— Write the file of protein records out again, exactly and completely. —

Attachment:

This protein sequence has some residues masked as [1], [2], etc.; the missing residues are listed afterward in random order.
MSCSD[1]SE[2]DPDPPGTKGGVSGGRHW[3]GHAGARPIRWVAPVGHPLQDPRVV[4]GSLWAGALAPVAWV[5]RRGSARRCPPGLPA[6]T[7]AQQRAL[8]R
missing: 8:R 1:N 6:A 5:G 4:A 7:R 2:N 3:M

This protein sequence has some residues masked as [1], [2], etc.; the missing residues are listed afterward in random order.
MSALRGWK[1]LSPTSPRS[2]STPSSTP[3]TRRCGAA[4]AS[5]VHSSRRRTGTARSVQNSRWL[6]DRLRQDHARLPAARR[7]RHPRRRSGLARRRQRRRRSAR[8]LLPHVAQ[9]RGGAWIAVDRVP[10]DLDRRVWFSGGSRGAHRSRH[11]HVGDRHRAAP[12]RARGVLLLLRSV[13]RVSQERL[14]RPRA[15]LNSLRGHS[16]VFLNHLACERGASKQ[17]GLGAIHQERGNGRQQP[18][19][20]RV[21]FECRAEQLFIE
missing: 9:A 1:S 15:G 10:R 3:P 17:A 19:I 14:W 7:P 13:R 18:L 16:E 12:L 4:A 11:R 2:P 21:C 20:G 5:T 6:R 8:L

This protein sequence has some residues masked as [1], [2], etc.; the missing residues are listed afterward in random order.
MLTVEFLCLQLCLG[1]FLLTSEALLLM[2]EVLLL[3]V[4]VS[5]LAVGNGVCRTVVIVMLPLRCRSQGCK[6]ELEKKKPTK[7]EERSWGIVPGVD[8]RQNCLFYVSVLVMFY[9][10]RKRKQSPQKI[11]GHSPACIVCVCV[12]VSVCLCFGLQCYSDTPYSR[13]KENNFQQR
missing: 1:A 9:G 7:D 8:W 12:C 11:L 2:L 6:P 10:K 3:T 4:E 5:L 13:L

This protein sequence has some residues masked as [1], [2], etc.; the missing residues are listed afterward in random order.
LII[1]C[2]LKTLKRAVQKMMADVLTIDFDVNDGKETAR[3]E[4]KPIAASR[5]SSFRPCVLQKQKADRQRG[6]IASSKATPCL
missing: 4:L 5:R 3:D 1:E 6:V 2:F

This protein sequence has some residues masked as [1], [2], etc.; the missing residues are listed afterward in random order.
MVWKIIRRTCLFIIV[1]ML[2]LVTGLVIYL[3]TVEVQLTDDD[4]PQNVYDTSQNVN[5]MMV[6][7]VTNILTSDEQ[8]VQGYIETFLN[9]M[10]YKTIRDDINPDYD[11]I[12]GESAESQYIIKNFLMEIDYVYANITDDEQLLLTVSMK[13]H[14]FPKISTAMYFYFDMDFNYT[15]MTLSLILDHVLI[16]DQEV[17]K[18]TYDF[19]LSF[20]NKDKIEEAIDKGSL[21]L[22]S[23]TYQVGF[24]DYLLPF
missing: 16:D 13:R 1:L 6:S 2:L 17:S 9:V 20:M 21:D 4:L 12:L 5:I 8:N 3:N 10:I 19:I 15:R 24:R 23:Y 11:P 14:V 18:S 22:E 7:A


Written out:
This protein sequence has some residues masked as [1], [2], etc.; the missing residues are listed afterward in random order.
MSCSD[1]SE[2]DPDPPGTKGGVSGGRHW[3]GHAGARPIRWVAPVGHPLQDPRVV[4]GSLWAGALAPVAWV[5]RRGSARRCPPGLPA[6]T[7]AQQRAL[8]R
missing: 8:R 1:N 6:A 5:G 4:A 7:R 2:N 3:M

This protein sequence has some residues masked as [1], [2], etc.; the missing residues are listed afterward in random order.
MSALRGWK[1]LSPTSPRS[2]STPSSTP[3]TRRCGAA[4]AS[5]VHSSRRRTGTARSVQNSRWL[6]DRLRQDHARLPAARR[7]RHPRRRSGLARRRQRRRRSAR[8]LLPHVAQ[9]RGGAWIAVDRVP[10]DLDRRVWFSGGSRGAHRSRH[11]HVGDRHRAAP[12]RARGVLLLLRSV[13]RVSQERL[14]RPRA[15]LNSLRGHS[16]VFLNHLACERGASKQ[17]GLGAIHQERGNGRQQP[18][19][20]RV[21]FECRAEQLFIE
missing: 9:A 1:S 15:G 10:R 3:P 17:A 19:I 14:W 7:P 13:R 18:L 16:E 12:L 4:A 11:R 2:P 21:C 20:G 5:T 6:R 8:L

This protein sequence has some residues masked as [1], [2], etc.; the missing residues are listed afterward in random order.
MLTVEFLCLQLCLG[1]FLLTSEALLLM[2]EVLLL[3]V[4]VS[5]LAVGNGVCRTVVIVMLPLRCRSQGCK[6]ELEKKKPTK[7]EERSWGIVPGVD[8]RQNCLFYVSVLVMFY[9][10]RKRKQSPQKI[11]GHSPACIVCVCV[12]VSVCLCFGLQCYSDTPYSR[13]KENNFQQR
missing: 1:A 9:G 7:D 8:W 12:C 11:L 2:L 6:P 10:K 3:T 4:E 5:L 13:L

This protein sequence has some residues masked as [1], [2], etc.; the missing residues are listed afterward in random order.
LII[1]C[2]LKTLKRAVQKMMADVLTIDFDVNDGKETAR[3]E[4]KPIAASR[5]SSFRPCVLQKQKADRQRG[6]IASSKATPCL
missing: 4:L 5:R 3:D 1:E 6:V 2:F

This protein sequence has some residues masked as [1], [2], etc.; the missing residues are listed afterward in random order.
MVWKIIRRTCLFIIV[1]ML[2]LVTGLVIYL[3]TVEVQLTDDD[4]PQNVYDTSQNVN[5]MMV[6][7]VTNILTSDEQ[8]VQGYIETFLN[9]M[10]YKTIRDDINPDYD[11]I[12]GESAESQYIIKNFLMEIDYVYANITDDEQLLLTVSMK[13]H[14]FPKISTAMYFYFDMDFNYT[15]MTLSLILDHVLI[16]DQEV[17]K[18]TYDF[19]LSF[20]NKDKIEEAIDKGSL[21]L[22]S[23]TYQVGF[24]DYLLPF
missing: 16:D 13:R 1:L 6:S 2:L 17:S 9:V 20:M 21:D 4:L 12:L 5:I 8:N 3:N 10:I 19:I 15:R 24:R 23:Y 11:P 14:V 18:S 22:E 7:A